Redcliff in Brief
Not a lot of travelers know about this location but Redcliffe, just 30 kilometres further north of Brisbane city is a blissful place to hangout. Within short drive away from Brisbane cities hustle and bustle is the delightful getaway hub of Redcliffe. It is a coastal residential suburb of the Moreton Bay Region in the east north-east of the Redcliffe peninsula. This small seaside town of Redcliffe is a popular seaside holiday destination for many holiday makers, especially Brisbane residents. Life is a little more relaxing than Brisbane city. Untouched by mass tourism and developments, this town is a place where you can still feel and taste the real relaxing atmosphere of Redcliffe. This place has a change of rule, where the cuisine is ingrained in the laid back cultural lifestyle and where the daily rhythm has largely resisted the pressures of modern city life. Redcliffe landscape is a diverse mixture of beautiful coastlines, cliff-drops and some of the most beautiful beaches you have ever laid eyes on. This small seaside township is very popular getaway destination among interstate visitors and Brisbane city residents who want to escape the busy city lifestyle.
It is no secret why I am at Redcliffe for a relaxing getaway from a busy touristy regional city of Cairns. I am sitting in this fancy waterfront cafe on the main strip, having my mochacino with a raisin toast looking out to the vast blue ocean of Moreton Peninsula saying to myself – what a wonderful place to be. I am so privileged to be here enjoying this place.
Along the main waterfront strip, visitors and locals casually strolling along and enjoying the relaxed and peaceful atmosphere. This is the feeling that I get when I escape the busy city lifestyles. While enjoying the views of this place, it didn’t take me long to realise that I was looking out to famous Moreton island – a popular getaway to paradise, with golden soft sands that goes for miles and miles away. Moreton Island is a popular haven for campers and hikers. Having the urge to exploring this beautiful small seaside town of Redcliffe, I ventured out to explore the area at my own phase without having to rush. The beauty of visiting small areas, I am able to easily navigate myself around all street corners and popular tourist attraction hotspots on foot.
Redcliffe is not only the gateway to Moreton Island, a popular island for campers and hikers but it is very popular spot for whale-watching. Here, there is an abundance of activities to do and it is endless. The beauty about this place is, you don’t have to travel afar to enjoy all these fun activities. They’re all within close proximity. The more I discover Redcliffe’s rich and fascinating history at the museum, the more I learn about its past. I was further being entertained by viewing vintage movies, browsing through art galleries, walking through the memory lane of the famous Bee-Gees and watching whales and dolphins at play was just pure entertainment. The endless list of waterfront restaurants, weekend markets and annual festivals make the area, a must-visit destination for both families and sun-seekers.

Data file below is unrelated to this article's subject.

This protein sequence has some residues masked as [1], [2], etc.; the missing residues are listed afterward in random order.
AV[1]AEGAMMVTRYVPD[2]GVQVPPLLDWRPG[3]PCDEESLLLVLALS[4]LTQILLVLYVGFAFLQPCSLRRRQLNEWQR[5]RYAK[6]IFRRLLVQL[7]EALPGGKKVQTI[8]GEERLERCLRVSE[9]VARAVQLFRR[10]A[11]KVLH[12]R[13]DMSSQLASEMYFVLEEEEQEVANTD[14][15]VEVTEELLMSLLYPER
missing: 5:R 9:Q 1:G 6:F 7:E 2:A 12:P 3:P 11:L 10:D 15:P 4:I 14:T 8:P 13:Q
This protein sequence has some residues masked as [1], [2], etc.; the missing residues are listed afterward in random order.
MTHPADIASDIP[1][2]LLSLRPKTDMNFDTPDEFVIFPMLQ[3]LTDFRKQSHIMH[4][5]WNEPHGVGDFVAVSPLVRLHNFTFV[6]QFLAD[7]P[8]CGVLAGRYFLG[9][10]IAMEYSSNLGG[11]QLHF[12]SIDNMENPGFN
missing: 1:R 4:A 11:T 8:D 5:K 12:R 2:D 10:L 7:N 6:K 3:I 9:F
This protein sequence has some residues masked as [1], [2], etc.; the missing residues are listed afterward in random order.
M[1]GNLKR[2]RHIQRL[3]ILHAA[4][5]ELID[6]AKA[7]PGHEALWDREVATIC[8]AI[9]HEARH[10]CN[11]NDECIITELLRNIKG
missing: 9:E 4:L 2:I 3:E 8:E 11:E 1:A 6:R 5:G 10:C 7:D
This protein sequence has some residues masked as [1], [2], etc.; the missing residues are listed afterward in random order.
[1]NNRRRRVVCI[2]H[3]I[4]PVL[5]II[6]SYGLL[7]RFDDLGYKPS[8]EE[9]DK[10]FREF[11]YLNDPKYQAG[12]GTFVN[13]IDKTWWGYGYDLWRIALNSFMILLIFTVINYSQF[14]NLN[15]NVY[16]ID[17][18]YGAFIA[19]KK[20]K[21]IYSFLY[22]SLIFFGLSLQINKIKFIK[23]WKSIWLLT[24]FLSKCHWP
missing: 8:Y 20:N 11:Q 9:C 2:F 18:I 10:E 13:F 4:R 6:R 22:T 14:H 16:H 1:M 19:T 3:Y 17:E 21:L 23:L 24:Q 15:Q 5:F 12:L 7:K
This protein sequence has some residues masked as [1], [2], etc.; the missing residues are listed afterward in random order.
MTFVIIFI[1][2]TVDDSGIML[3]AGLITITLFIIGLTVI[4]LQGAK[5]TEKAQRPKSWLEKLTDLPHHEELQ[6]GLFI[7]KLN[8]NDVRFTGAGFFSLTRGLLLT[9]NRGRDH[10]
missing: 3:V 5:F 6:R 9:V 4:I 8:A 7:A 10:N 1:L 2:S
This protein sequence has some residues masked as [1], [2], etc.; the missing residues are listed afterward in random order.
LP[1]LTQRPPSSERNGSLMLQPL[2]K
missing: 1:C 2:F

From the moment, I arrived, I knew I was here for a treat. This town is an amazing place to be and I was just blown away by its beauty and pure relaxation atmosphere. It offers so much to do, yet in more relaxing way.
It is entirely possible to get to Redcliffe with the hep of public transport – that is either coach, buses or train. The most easiest way to get to Redcliffe from Brisbane is by train. The Redcliffe Peninsula Train from Roma Street Station from Brisbane city will get you to Kippa-Ring Station in about an hour. Alternatively, there a few Redcliffe local transport operators such as Point-to-Point Express, RedAir Transfers or Chauffeur Me. The train timetables can be found here and bus timetables here. However, my recommendation would be to hire a car and explore on your own time which I took up this option after landing at the Brisbane airport. Travelling to Redcliffe by car was fairly straight forward for me but I have found out that sometimes depending on the traffic, it can be very slow drive during peak hours and could take up to almost an hour. Along the way, I took a scenic drive where I had time to see more of the area on my visit. I was able to detour to various parks and swampy lands on well maintained boardwalks and surprise myself with the abundance of the areas wetland bird life.